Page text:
A developer has begun bulldozing property near Interstate 71 to build a multimillion-dollar office and shopping complex in Norwood, but three property owners aren't giving up their battle to stay.
The Washington-based Institute for Justice brought its fight Monday to the Ohio 1st District Court of Appeals, arguing that Norwood never should have been allowed to seize the owners' property through eminent domain because the property wasn't deteriorating.
Norwood city laws permit the use of eminent domain for urban renewal when an area is blighted or in danger of becoming blighted. The city said the property was deteriorating and dangerous because fire crews could not adequately access properties.
Tim Burke, who represents the city, said Norwood City Council had the right to use eminent domain because taking the property will benefit the public through urban renewal and will spur economic redevelopment.
"This is about balancing public welfare versus the private good," Burke said.
The institute's attorney, Dana Berliner, said economic development is not mentioned in the city's ordinance that outlines the eminent domain action.
"The question is not whether it's a good or bad project," Berliner said. "It's whether Norwood violated its statutes in taking the property."
The Institute for Justice, which represents homeowners Joy and Carl Gamble and rental property owner Joe Horney, is appealing a June 2004 decision by Hamilton County Common Pleas Judge Beth Myers.
Myers ruled that Norwood could take their homes and businesses through eminent domain, paving the way for the city to transfer the property to developers Anderson Real Estate and Miller-Valentine Group.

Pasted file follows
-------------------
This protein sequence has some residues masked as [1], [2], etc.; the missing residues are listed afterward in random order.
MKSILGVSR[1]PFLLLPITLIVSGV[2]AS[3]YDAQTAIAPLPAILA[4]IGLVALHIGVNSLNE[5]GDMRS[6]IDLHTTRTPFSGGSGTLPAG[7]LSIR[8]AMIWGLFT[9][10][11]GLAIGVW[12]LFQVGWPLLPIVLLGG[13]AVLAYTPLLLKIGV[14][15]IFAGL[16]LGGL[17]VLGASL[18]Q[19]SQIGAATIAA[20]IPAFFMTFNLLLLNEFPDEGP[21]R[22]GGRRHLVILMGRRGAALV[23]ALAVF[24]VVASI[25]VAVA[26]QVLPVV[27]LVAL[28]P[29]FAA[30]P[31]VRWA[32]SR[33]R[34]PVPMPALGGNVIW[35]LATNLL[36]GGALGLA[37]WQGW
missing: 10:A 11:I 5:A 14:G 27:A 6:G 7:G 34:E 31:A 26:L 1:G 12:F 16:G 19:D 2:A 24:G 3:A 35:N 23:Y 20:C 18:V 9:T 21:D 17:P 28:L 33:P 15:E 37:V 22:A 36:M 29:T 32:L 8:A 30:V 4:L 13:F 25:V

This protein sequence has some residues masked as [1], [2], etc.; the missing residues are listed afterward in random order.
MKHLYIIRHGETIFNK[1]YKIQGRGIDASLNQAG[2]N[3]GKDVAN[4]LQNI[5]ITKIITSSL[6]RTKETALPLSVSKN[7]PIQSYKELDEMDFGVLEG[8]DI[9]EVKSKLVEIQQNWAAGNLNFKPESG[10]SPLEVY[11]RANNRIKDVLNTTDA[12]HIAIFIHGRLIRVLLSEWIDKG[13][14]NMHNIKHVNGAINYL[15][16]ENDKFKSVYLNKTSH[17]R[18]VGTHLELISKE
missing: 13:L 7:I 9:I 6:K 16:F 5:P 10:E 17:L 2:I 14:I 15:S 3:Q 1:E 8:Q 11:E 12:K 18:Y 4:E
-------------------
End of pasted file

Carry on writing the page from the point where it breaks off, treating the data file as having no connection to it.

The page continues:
A third person, who owns the Kumon Learning Center, also is fighting the eminent domain action, but was not part of Monday's appeal. The owners of Wilker Design and Holistic Healing Center were part of the original case, but have since sold their property to the developers and dropped their appeal.
The developers want to expand Rookwood Commons and build Rookwood Exchange, a $175 million complex of offices, shops, living units and restaurants.
The case dates to 2002, when Anderson Real Estate and Miller-Valentine Group proposed the development, which would sit on a triangular piece of property bounded by Interstate 71 and Edmondson and Edwards roads. The development required demolishing 71 properties.
The developers suggested using eminent domain as a way to take the property, but city officials insisted that they first try to obtain the property privately. Sixty-six owners agreed to sell for a minimum of 25 percent above fair market value, but five owners wanted to stay, including the Gambles and Horney.
Appeals Court Judges Robert Gorman, Lee. H Hildebrant Jr. and Mark Painter will issue a decision sometime in the next few months. The court has said the homes and businesses on the three properties in question cannot be destroyed until the issue is resolved.
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